Which brings us to that Coke commercial. That smile we see on Don’s face before closing with the most iconic ad of the ‘70s—is it one of peace and clarity, or one more like the one we see from Don at the beginning of Season Four, when he talks himself up to a reporter and then slips into darkness for the remainder of the year? Are we supposed to assume that Don returns to McCann (as Peggy said, they’ll let him come back) and creates one of the most well-known ads of all time? Probably, yes. But his intentions are open to interpretation. Just like people have spent years arguing whether Tony Soprano is dead or not at the end of The Sopranos, fans will likely argue for years to come over whether or not Don’s a permanently changed man. Does he return to New York to make amends with his loved ones and just happen to achieve his greatest success after straightening out his personal life, or is Coca-Cola just another sign that “what you call love was invented by guys like me to sell nylons,” that Don will always be who he is at his core—a slick ad man who knows how to manipulate people to get what he wants? Is he changed for good, or is Coke a band-aid slapped over a fatal wound? (After all, the ‘70s were all about trying to forget the ‘60s, and like Joan says after she tries a bump of a different kind of coke, “I feel like someone just gave me very good news.”)
Me, I’m an optimist. I’d like to believe that Don has achieved the impossible and become one of TV’s first antiheroes to get a truly happy ending, just like I’d like to believe that Pete will never cheat on Trudy again, that Joan’s new production company will be an enormous success, that Peggy will marry Stan and become a creative director by 1980 just like Pete predicted. But we don’t know for sure, and in many ways, that’s the beauty of a show like Mad Men. It’s not all black and white; just like in real life, sometimes people change, and sometimes they don’t. Sometimes they try valiantly, but slip up and revert to their old ways. But either way, life, like Don Draper, keeps on moving. That Kodak Carousel keeps spinning. We can put on as many masks as we want, dress it up however we please, but as those hippies shilling for Coca-Cola from atop a mountain sang, “what the world wants today is the real thing”—and that’s what Mad Men gave us, why it’ll go down as one of the greatest TV dramas of all time.
— “There are a lot of better places than here.”
— “Your life is undeveloped property.” Wow. What a perfect summation of Mad Men—hell, of the American Dream in general.
—I love that after Peggy decides to stay at McCann, Joan (still intent on having two names to sound official) names her production company Holloway Harris. She’s gonna make it on her own.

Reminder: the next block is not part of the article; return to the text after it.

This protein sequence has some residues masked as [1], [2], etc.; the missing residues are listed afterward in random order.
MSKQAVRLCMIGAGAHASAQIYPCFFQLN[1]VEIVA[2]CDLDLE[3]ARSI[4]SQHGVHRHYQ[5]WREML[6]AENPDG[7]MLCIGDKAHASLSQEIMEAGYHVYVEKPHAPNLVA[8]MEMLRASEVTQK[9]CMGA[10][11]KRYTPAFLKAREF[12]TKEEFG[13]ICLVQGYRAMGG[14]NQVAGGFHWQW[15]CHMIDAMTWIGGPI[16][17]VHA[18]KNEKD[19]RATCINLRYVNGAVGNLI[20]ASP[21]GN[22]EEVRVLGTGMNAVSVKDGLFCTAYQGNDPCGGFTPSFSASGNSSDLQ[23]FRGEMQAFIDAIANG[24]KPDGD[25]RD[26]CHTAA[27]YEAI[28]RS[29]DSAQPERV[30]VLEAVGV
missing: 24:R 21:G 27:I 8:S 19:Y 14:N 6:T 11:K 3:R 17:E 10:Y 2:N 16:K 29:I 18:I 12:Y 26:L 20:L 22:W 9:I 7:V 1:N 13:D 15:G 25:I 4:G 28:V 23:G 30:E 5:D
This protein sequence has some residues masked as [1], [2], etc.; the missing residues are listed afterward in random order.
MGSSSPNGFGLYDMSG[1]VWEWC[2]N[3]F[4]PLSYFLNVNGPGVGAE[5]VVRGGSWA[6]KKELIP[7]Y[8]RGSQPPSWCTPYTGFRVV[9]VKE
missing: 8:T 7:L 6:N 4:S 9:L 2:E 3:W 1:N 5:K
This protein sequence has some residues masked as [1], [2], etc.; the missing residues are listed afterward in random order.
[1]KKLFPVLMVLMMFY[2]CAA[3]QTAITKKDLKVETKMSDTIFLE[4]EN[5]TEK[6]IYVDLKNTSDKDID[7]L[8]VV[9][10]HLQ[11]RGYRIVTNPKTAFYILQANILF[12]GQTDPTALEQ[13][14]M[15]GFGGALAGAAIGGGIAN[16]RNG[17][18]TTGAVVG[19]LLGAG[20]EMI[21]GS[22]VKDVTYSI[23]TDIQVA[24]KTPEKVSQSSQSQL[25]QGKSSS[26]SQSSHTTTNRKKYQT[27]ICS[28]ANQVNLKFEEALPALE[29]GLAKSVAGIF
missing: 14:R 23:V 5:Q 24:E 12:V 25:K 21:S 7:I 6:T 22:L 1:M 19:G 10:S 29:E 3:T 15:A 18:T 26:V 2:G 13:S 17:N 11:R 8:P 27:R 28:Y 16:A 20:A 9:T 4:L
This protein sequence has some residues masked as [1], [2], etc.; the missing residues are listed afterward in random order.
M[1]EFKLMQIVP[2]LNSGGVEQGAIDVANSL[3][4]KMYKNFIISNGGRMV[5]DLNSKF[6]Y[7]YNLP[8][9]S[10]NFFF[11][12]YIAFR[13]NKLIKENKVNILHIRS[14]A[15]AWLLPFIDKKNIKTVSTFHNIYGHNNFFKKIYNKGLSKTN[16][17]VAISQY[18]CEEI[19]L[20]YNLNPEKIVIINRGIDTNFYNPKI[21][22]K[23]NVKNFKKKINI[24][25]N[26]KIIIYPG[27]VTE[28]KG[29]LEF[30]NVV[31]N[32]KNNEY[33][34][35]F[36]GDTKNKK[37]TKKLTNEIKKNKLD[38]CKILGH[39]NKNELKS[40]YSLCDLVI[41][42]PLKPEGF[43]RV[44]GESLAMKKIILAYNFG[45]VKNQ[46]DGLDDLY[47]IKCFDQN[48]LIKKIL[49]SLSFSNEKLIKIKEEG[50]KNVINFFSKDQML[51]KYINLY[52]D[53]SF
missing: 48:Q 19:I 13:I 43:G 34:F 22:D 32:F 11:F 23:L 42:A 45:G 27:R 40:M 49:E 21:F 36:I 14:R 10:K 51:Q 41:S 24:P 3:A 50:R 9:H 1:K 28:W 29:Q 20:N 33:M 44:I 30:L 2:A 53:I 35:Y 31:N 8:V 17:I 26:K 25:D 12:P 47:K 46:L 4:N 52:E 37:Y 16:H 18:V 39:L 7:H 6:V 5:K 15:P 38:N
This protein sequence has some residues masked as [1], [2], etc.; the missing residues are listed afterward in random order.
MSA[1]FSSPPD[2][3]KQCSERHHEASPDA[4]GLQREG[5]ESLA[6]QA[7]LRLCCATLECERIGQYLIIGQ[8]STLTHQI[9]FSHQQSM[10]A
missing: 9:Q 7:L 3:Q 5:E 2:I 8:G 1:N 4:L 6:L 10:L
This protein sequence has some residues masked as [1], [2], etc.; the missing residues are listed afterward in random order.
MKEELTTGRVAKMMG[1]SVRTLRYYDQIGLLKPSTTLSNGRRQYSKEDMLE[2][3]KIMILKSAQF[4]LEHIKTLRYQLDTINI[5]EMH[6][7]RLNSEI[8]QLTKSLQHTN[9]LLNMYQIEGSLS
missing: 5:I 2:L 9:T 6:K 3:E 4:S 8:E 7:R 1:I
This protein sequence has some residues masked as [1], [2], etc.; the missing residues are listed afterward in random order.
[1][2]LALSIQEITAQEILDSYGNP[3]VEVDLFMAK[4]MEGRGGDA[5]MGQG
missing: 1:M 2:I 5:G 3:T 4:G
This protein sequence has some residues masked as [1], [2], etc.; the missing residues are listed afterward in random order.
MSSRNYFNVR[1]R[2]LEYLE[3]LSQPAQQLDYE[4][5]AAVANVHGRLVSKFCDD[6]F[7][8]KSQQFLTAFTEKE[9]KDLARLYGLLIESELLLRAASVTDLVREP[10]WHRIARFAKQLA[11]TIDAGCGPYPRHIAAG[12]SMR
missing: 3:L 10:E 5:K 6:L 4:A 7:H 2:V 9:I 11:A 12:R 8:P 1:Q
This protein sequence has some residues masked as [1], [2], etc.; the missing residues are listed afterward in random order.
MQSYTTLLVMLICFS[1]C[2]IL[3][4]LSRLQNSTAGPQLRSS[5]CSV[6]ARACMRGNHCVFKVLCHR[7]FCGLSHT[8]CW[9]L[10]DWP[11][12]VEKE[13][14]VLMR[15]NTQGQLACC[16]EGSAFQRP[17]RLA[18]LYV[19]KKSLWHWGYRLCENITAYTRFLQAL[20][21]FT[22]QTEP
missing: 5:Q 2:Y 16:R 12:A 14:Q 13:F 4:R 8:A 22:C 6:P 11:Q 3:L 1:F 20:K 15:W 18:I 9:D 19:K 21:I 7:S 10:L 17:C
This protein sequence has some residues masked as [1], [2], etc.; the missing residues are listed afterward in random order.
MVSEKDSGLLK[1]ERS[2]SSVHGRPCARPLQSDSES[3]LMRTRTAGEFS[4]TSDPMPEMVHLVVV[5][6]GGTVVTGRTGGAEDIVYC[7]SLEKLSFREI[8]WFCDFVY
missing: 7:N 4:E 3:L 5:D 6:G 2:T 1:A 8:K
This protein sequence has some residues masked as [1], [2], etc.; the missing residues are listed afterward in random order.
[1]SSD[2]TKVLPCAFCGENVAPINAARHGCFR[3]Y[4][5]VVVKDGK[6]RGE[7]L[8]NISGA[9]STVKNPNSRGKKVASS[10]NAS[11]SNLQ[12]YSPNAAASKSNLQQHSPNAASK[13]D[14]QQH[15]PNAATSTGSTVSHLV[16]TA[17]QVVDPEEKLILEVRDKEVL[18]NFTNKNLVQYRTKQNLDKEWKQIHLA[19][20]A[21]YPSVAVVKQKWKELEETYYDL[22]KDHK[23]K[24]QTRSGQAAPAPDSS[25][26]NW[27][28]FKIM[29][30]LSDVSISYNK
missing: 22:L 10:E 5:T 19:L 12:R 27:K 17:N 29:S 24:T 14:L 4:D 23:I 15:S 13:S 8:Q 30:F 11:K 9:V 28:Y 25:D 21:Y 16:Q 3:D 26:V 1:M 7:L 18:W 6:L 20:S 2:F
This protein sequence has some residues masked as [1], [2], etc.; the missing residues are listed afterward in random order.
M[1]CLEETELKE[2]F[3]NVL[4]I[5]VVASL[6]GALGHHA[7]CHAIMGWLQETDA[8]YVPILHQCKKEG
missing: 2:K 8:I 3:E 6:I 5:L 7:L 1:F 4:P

—On that note, what a jerk Richard turned out to be. Never liked him.
—Trudy looked very Jackie O on her way to Wichita.
—That last Peggy/Pete scene was so great. The callback to “A thing like that” (which Pete says to Peggy in Season Two after she tells him Freddy is presenting her Belle Jolie lipstick copy) was perfect.
—I’d complain that we don’t really get any resolution for Harry Crane, but he hasn’t really had a major storyline for a few seasons now.
—Don being asked to fix the Coca-Cola machine earlier this season wasn’t the only foreshadowing of this ending. When Betty tried to return to modeling in season one’s “Shoot,” she was cast in a Coke ad. But she couldn’t do it, and she returns home passing off her failure as a conscious choice to give up modeling for good. How fitting that Betty couldn’t handle a Coke campaign. If Coca-Cola is Don’s salvation, Betty is a relic of his past, and she has to die rather than forge ahead into the ‘70s.
— “Hello, big shot.” Joan and Peggy forever.
—That final Joan and Roger scene was also great. “Somebody finally got their timing right.”
— “You don’t know what happens to people when they believe in things.”
—I’m a little sad that the last Peggy/Don scene we have takes place over the phone, but these two have already shared so many stunning face-to-face scenes—the slow dance to “My Way,” the kiss on the hand when Peggy quits, the entirety of “The Suitcase”—that it feels okay. And since Don presumably returns to McCann, it’s not goodbye for them just yet.
— “You make everything okay.”
—I can only imagine that Coca-Cola executives everywhere woke up this morning with cartoon dollar signs in their eyes. Free advertising!
— “New day, new ideas, new life.” Mad Men.